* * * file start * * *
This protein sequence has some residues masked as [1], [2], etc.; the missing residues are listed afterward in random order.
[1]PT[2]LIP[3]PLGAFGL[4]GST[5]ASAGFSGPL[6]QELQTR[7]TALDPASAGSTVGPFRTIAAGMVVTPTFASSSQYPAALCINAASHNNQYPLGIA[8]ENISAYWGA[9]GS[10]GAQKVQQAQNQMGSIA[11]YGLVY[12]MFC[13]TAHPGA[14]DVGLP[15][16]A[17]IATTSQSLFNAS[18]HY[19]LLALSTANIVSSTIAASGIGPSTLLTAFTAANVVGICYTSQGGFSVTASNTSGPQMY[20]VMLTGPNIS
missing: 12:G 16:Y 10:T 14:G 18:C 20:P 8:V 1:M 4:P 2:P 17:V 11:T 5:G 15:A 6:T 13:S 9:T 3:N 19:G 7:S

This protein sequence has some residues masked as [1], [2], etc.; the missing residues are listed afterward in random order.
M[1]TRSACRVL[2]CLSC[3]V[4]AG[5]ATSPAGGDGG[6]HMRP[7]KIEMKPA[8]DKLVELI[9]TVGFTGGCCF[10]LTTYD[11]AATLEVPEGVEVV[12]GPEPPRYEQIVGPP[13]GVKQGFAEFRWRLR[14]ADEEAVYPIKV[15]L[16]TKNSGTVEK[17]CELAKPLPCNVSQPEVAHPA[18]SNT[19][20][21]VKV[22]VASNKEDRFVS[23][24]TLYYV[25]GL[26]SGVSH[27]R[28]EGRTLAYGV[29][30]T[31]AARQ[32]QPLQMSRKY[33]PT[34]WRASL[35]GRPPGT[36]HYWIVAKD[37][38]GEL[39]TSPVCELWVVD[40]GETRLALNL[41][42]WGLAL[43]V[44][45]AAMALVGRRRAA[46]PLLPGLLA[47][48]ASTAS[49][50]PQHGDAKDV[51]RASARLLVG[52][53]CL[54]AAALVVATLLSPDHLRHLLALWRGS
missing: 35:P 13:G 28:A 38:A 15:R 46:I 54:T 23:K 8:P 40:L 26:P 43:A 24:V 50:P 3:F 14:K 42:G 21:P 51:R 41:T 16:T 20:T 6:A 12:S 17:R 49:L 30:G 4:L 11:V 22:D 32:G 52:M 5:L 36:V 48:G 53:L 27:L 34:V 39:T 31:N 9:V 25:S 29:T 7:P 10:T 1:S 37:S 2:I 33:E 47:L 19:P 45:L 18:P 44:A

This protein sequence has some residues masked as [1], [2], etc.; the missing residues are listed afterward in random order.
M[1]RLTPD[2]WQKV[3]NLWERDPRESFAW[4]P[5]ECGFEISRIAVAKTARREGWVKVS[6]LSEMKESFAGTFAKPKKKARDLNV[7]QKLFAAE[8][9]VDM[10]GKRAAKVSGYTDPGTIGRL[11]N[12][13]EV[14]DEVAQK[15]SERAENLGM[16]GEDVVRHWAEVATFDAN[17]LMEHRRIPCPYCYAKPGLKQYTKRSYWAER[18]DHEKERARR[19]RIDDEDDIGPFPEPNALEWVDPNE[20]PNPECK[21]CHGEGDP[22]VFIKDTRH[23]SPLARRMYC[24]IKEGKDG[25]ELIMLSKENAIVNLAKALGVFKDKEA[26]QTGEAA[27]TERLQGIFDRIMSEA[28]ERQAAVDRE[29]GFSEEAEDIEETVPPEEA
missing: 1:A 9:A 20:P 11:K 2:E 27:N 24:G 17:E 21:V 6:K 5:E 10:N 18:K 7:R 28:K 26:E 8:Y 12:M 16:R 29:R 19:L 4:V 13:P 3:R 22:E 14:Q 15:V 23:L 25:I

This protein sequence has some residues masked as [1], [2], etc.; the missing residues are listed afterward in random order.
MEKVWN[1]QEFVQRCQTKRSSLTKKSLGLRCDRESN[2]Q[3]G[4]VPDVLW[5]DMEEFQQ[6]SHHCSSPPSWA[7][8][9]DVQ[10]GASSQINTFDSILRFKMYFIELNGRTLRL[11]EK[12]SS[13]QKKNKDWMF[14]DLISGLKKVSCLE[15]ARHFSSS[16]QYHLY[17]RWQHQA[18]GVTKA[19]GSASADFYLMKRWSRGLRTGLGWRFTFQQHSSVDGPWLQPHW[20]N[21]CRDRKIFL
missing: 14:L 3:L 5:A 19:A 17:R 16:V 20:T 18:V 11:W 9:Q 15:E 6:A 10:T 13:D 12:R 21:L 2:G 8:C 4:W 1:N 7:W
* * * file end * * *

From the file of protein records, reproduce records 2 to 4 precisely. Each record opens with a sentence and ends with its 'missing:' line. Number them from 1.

This protein sequence has some residues masked as [1], [2], etc.; the missing residues are listed afterward in random order.
M[1]TRSACRVL[2]CLSC[3]V[4]AG[5]ATSPAGGDGG[6]HMRP[7]KIEMKPA[8]DKLVELI[9]TVGFTGGCCF[10]LTTYD[11]AATLEVPEGVEVV[12]GPEPPRYEQIVGPP[13]GVKQGFAEFRWRLR[14]ADEEAVYPIKV[15]L[16]TKNSGTVEK[17]CELAKPLPCNVSQPEVAHPA[18]SNT[19][20][21]VKV[22]VASNKEDRFVS[23][24]TLYYV[25]GL[26]SGVSH[27]R[28]EGRTLAYGV[29][30]T[31]AARQ[32]QPLQMSRKY[33]PT[34]WRASL[35]GRPPGT[36]HYWIVAKD[37][38]GEL[39]TSPVCELWVVD[40]GETRLALNL[41][42]WGLAL[43]V[44][45]AAMALVGRRRAA[46]PLLPGLLA[47][48]ASTAS[49][50]PQHGDAKDV[51]RASARLLVG[52][53]CL[54]AAALVVATLLSPDHLRHLLALWRGS
missing: 35:P 13:G 28:A 38:A 15:R 46:I 54:T 23:K 8:P 40:L 26:P 43:A 24:V 50:P 3:F 14:K 42:G 21:P 51:R 41:T 16:T 20:T 6:A 12:S 17:R 49:L 30:G 4:L 11:V 22:D 32:G 52:M 5:L 36:V 48:G 53:L 27:L 34:V 39:T 31:N 9:V 25:S 29:T 7:P 10:T 1:S 37:S 2:I 33:E 47:L 19:P 45:L 18:P 44:A

This protein sequence has some residues masked as [1], [2], etc.; the missing residues are listed afterward in random order.
M[1]RLTPD[2]WQKV[3]NLWERDPRESFAW[4]P[5]ECGFEISRIAVAKTARREGWVKVS[6]LSEMKESFAGTFAKPKKKARDLNV[7]QKLFAAE[8][9]VDM[10]GKRAAKVSGYTDPGTIGRL[11]N[12][13]EV[14]DEVAQK[15]SERAENLGM[16]GEDVVRHWAEVATFDAN[17]LMEHRRIPCPYCYAKPGLKQYTKRSYWAER[18]DHEKERARR[19]RIDDEDDIGPFPEPNALEWVDPNE[20]PNPECK[21]CHGEGDP[22]VFIKDTRH[23]SPLARRMYC[24]IKEGKDG[25]ELIMLSKENAIVNLAKALGVFKDKEA[26]QTGEAA[27]TERLQGIFDRIMSEA[28]ERQAAVDRE[29]GFSEEAEDIEETVPPEEA
missing: 1:A 9:A 20:P 11:K 2:E 27:N 24:G 17:E 21:V 6:K 5:E 10:N 18:K 7:R 28:K 26:E 8:Y 12:M 16:R 29:R 19:L 4:V 13:P 3:R 22:E 14:Q 15:V 23:L 25:I

This protein sequence has some residues masked as [1], [2], etc.; the missing residues are listed afterward in random order.
MEKVWN[1]QEFVQRCQTKRSSLTKKSLGLRCDRESN[2]Q[3]G[4]VPDVLW[5]DMEEFQQ[6]SHHCSSPPSWA[7][8][9]DVQ[10]GASSQINTFDSILRFKMYFIELNGRTLRL[11]EK[12]SS[13]QKKNKDWMF[14]DLISGLKKVSCLE[15]ARHFSSS[16]QYHLY[17]RWQHQA[18]GVTKA[19]GSASADFYLMKRWSRGLRTGLGWRFTFQQHSSVDGPWLQPHW[20]N[21]CRDRKIFL
missing: 14:L 3:L 5:A 19:A 17:R 16:V 20:T 18:V 11:W 9:Q 15:E 6:A 10:T 13:D 12:R 21:L 2:G 8:C 4:W 1:N 7:W